Boy, did he get a wrong number
Justice Dept. official offers conditional leak of IRS documents, to House GOP staffers.
ORANGE COUNTY REGISTER
Published: Sept. 15, 2014 Updated: 4:34 p.m.
The staff of the House Oversight Committee’s Republican majority received a curious phone call two Fridays ago from Brian Fallon, director of the Justice Department’s office of public affairs.
Mr. Fallon confided that he had certain documents pertaining to the Internal Revenue Service scandal, which had been requested by Oversight Committee Chairman Darrell Issa.
He asked that staff leak the documents to “selected reporters” – affording Attorney General Eric Holder’s spokesman an opportunity to publicly downplay their significance – before he handed them over to Rep. Issa.
It was an artful plan by Mr. Fallon, which he almost certainly would have pulled off but for one slip up: He called Rep. Issa’s staff when he meant instead to call staff for Rep. Elijah Cummings, the committee’s ranking Democratic member. Mr. Fallon’s phone call confirmed suspicions that Rep. Cummings has been running interference for the Justice Department.
It also suggests to us that the President Obama’s attorney general is less interested in getting to the bottom of the IRS scandal – in which conservative groups were targeted for special scrutiny when applying for tax-exempt status routinely conferred to liberal groups – than he is in containing the episode’s political fallout.
The documents that prompted Mr. Fallon’s misdialed phone call concerned former Justice Department lawyer Andrew Strelka, who previously worked for Lois Lerner, who headed the scandalized IRS office that placed conservative groups on the agency’s “Be on the Lookout List.”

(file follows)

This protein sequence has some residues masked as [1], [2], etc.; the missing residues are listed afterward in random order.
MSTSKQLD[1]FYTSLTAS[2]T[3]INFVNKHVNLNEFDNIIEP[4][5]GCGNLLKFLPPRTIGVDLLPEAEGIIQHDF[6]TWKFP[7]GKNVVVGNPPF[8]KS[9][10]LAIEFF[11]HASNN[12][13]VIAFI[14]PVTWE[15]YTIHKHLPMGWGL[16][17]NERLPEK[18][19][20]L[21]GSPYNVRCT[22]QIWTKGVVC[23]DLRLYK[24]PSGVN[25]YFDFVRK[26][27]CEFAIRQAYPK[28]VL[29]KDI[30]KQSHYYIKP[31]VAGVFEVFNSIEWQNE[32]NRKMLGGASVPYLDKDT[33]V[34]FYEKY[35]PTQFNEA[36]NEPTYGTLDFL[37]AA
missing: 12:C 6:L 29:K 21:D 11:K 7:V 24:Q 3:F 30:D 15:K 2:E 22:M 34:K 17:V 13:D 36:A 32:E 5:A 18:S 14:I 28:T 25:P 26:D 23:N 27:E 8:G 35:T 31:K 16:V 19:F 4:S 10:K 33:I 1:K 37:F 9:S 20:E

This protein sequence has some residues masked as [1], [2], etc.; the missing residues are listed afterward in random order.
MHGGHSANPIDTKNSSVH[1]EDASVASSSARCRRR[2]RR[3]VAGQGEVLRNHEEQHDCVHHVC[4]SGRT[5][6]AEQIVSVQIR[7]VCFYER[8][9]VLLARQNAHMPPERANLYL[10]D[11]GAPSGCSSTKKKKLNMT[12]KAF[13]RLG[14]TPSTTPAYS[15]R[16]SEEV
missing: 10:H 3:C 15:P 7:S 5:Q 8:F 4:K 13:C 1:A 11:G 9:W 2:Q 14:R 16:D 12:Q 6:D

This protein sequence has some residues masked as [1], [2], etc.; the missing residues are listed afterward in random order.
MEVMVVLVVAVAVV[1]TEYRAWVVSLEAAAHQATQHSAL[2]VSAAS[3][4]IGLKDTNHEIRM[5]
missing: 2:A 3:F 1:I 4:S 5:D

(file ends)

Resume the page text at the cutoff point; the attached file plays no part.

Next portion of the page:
One of those groups was Z Street, a Philadelphia-based pro-Israel organization, which was informed by Ms. Lerner’s shop that it was targeted for special scrutiny because its views “contradict those of the administration,” Z Street founder Lori Lowenthal charges.
Ms. Lowenthal’s group filed a lawsuit in 2010 against the IRS – Z Street v. Koskinen. And of all the attorneys the Justice Department could have assigned to represent the IRS in the suit, Mr. Strelka was one of those chosen. Mr. Issa’s committee is understandably interested in speaking to Mr. Strelka, who worked directly for Ms. Lerner, and whose participation on the Justice Department’s defense team in Z Street constituted an obvious conflict of interest. But Mr. Strelka has been nowhere to be found. The Justice Department told Oversight Committee staff – the same staff Mr. Fallon mistakenly phoned – that Mr. Strelka is no longer on the payroll. But Justice has not provided contact information for its former counsel of record in the Z Street suit.
That’s the kind of ducking and dodging – in legal parlance, a better term would be “obstruction of justice” – that has marked the Justice Department’s investigation of the IRS scandal since Mr. Holder announced it 15 months ago.
Indeed, about the only things we know at this point is that Mr. Holder decided more than six months ago that no one would face criminal charges stemming from the IRS scandal – not even Ms. Lerner. And that the attorney general sees no need to turn over the investigation to an independent counsel.
Well, we take issue with Mr. Holder on both counts.
We think the suspicious loss of Ms. Lerner’s emails, as well as the destruction of her BlackBerry after a congressional investigation was launched, could very well be evidence of a criminal cover-up. We also think that the Justice Department investigation of the IRS scandal is so compromised – as evidenced by Mr. Fallen’s unwtting phone call – that Mr. Holder needs to turn it over to an independent counsel.